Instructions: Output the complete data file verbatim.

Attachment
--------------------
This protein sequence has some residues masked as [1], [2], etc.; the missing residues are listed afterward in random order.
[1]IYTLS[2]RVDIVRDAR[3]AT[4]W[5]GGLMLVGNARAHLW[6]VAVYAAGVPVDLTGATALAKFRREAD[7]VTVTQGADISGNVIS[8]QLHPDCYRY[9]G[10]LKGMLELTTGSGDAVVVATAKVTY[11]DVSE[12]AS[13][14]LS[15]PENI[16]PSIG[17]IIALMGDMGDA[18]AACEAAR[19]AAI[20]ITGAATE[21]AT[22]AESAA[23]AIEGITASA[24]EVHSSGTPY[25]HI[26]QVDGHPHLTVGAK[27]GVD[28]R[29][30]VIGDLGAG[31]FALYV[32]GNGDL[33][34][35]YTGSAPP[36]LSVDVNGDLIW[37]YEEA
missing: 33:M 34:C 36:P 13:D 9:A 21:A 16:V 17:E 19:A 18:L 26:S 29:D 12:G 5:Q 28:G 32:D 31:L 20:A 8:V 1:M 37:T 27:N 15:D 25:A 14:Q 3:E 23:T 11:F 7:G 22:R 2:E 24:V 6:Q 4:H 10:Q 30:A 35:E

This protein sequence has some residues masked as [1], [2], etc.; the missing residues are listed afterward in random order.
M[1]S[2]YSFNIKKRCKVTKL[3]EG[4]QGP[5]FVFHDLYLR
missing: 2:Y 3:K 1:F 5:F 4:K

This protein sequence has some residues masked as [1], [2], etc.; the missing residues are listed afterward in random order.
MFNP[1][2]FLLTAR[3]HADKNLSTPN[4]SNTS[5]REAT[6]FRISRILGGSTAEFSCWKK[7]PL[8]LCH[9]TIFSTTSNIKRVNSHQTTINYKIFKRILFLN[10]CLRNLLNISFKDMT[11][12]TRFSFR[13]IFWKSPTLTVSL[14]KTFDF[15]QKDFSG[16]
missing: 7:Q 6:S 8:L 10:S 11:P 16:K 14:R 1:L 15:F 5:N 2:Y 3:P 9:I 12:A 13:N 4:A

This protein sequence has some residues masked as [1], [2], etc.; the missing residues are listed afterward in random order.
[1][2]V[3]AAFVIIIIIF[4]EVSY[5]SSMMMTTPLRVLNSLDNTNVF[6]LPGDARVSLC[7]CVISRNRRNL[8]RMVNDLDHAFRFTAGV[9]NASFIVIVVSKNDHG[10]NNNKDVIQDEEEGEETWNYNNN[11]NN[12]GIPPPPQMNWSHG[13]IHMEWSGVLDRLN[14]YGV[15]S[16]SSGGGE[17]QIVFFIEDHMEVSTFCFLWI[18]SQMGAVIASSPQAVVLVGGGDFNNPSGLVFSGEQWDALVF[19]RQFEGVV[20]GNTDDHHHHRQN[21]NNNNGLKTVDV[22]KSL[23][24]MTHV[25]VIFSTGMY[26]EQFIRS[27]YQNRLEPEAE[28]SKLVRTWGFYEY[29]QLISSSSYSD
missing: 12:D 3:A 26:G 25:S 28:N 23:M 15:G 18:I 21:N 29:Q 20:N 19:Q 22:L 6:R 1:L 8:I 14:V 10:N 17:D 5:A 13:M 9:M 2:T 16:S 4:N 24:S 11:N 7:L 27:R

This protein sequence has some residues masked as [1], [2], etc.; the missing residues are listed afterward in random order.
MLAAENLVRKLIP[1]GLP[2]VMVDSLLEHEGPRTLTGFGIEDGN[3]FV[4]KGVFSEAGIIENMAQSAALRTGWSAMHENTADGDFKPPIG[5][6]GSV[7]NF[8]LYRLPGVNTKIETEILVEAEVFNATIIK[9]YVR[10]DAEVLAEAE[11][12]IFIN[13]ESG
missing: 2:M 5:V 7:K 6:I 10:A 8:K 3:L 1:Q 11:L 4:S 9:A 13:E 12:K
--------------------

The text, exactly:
This protein sequence has some residues masked as [1], [2], etc.; the missing residues are listed afterward in random order.
[1]IYTLS[2]RVDIVRDAR[3]AT[4]W[5]GGLMLVGNARAHLW[6]VAVYAAGVPVDLTGATALAKFRREAD[7]VTVTQGADISGNVIS[8]QLHPDCYRY[9]G[10]LKGMLELTTGSGDAVVVATAKVTY[11]DVSE[12]AS[13][14]LS[15]PENI[16]PSIG[17]IIALMGDMGDA[18]AACEAAR[19]AAI[20]ITGAATE[21]AT[22]AESAA[23]AIEGITASA[24]EVHSSGTPY[25]HI[26]QVDGHPHLTVGAK[27]GVD[28]R[29][30]VIGDLGAG[31]FALYV[32]GNGDL[33][34][35]YTGSAPP[36]LSVDVNGDLIW[37]YEEA
missing: 33:M 34:C 36:P 13:D 9:A 21:A 16:V 17:E 19:A 18:L 26:S 29:D 12:G 5:Q 28:G 32:D 31:L 20:A 8:V 1:M 37:T 27:N 15:D 25:A 14:Q 3:E 23:T 11:F 7:G 22:R 2:E 24:V 6:Q 4:H 10:Q 30:A 35:E

This protein sequence has some residues masked as [1], [2], etc.; the missing residues are listed afterward in random order.
M[1]S[2]YSFNIKKRCKVTKL[3]EG[4]QGP[5]FVFHDLYLR
missing: 2:Y 3:K 1:F 5:F 4:K

This protein sequence has some residues masked as [1], [2], etc.; the missing residues are listed afterward in random order.
MFNP[1][2]FLLTAR[3]HADKNLSTPN[4]SNTS[5]REAT[6]FRISRILGGSTAEFSCWKK[7]PL[8]LCH[9]TIFSTTSNIKRVNSHQTTINYKIFKRILFLN[10]CLRNLLNISFKDMT[11][12]TRFSFR[13]IFWKSPTLTVSL[14]KTFDF[15]QKDFSG[16]
missing: 7:Q 6:S 8:L 10:S 11:P 16:K 14:R 1:L 15:F 5:N 2:Y 3:P 9:I 12:A 13:N 4:A

This protein sequence has some residues masked as [1], [2], etc.; the missing residues are listed afterward in random order.
[1][2]V[3]AAFVIIIIIF[4]EVSY[5]SSMMMTTPLRVLNSLDNTNVF[6]LPGDARVSLC[7]CVISRNRRNL[8]RMVNDLDHAFRFTAGV[9]NASFIVIVVSKNDHG[10]NNNKDVIQDEEEGEETWNYNNN[11]NN[12]GIPPPPQMNWSHG[13]IHMEWSGVLDRLN[14]YGV[15]S[16]SSGGGE[17]QIVFFIEDHMEVSTFCFLWI[18]SQMGAVIASSPQAVVLVGGGDFNNPSGLVFSGEQWDALVF[19]RQFEGVV[20]GNTDDHHHHRQN[21]NNNNGLKTVDV[22]KSL[23][24]MTHV[25]VIFSTGMY[26]EQFIRS[27]YQNRLEPEAE[28]SKLVRTWGFYEY[29]QLISSSSYSD
missing: 12:D 3:A 26:G 25:S 28:N 23:M 15:G 18:I 21:N 29:Q 20:N 19:Q 22:L 6:R 1:L 8:I 14:V 10:N 17:D 5:A 13:M 9:M 2:T 16:S 4:N 24:S 11:N 7:L 27:R

This protein sequence has some residues masked as [1], [2], etc.; the missing residues are listed afterward in random order.
MLAAENLVRKLIP[1]GLP[2]VMVDSLLEHEGPRTLTGFGIEDGN[3]FV[4]KGVFSEAGIIENMAQSAALRTGWSAMHENTADGDFKPPIG[5][6]GSV[7]NF[8]LYRLPGVNTKIETEILVEAEVFNATIIK[9]YVR[10]DAEVLAEAE[11][12]IFIN[13]ESG
missing: 2:M 5:V 7:K 6:I 10:A 8:K 3:L 1:Q 11:L 4:S 9:A 13:E 12:K